“For vehicles equipped with dual tires, if one of the dual tires becomes significantly underinflated or flat, the other tire will carry the load for both tires, resulting in an overloaded condition for both tires,” said Gary Schroeder, director of Cooper’s truck and bus tire business, which includes the Roadmaster brand. “Mismatched tire inflation on dual assemblies is typically a contributor to faster tire wear.”
Schroeder pointed to this example: In an 11R22.5 tire size mounted in a dual assembly with the same tread design, you would assume both tires are the same size with the same circumference. At 5 PSI difference in inflation, the tire with the lower inflation has a circumference that is 5/16-in. smaller. During every rotation cycle, the smaller circumference tire will scuff ahead to keep up with the tire with more inflation. To make this point clearly: tires rotate approximately 500 times per mile, so simple math tells us that 500 multiplied by 5/16-in. equals 156.3-in. per mile, or 13 ft. per mile.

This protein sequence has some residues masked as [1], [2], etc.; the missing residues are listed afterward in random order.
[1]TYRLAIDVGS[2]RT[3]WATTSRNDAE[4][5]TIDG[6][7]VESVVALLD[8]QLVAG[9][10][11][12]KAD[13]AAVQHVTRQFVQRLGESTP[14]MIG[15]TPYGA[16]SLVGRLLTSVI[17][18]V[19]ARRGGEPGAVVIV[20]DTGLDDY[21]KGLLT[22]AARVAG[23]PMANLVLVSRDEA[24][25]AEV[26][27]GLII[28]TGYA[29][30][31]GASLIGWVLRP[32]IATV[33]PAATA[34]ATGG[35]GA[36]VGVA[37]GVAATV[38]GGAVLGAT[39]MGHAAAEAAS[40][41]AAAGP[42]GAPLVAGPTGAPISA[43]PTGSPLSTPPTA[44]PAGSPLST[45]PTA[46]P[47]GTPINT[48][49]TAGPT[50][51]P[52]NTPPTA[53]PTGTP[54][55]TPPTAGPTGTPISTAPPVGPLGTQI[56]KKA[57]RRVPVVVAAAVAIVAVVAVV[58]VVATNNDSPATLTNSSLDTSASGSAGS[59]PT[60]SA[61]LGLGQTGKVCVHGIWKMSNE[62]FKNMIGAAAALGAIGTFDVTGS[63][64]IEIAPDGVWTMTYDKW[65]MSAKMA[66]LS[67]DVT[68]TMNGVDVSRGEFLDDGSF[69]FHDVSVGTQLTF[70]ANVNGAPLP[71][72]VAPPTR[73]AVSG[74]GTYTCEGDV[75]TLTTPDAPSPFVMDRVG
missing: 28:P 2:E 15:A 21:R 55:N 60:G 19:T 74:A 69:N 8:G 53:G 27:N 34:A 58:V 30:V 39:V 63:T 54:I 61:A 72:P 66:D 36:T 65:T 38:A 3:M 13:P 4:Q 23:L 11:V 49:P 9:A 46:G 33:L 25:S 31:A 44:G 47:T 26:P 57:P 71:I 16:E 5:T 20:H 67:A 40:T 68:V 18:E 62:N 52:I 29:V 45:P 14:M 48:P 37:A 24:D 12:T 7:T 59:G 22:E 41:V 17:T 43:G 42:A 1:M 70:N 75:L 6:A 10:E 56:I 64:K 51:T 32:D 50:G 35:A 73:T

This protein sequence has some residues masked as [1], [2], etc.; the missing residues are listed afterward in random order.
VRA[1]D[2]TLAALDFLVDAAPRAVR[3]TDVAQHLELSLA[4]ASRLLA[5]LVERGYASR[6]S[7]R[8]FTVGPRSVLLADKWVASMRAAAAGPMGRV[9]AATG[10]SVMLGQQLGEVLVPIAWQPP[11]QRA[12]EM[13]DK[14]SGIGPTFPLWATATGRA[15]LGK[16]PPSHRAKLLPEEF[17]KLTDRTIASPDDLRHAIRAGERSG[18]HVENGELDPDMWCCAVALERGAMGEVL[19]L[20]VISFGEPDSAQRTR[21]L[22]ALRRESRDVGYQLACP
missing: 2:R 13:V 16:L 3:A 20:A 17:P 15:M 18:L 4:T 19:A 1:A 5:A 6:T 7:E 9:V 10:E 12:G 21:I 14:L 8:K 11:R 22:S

“Imagine dragging a tire 13 feet every mile! How many feet is that per day or per year?” he asked rhetorically. “That illustrates clearly why you will see more rapid tire wear with improper pressure.”
Fleets that opt for super-wide singles can mitigate the improper tire pressure consequences, due to the fact that there are fewer tires on the tractor-trailer. But checking the super-wide singles’ pressures is still paramount.
“The majority of rapid air loss situations stem from poor pressure maintenance on the inside dual tire—a problem that is eliminated when switching to wide single tires,” said Bill Walmsley, product category manager for Michelin Americas Truck Tires. “You can remove the need to get to and check that hard-to-reach inside dual tire.”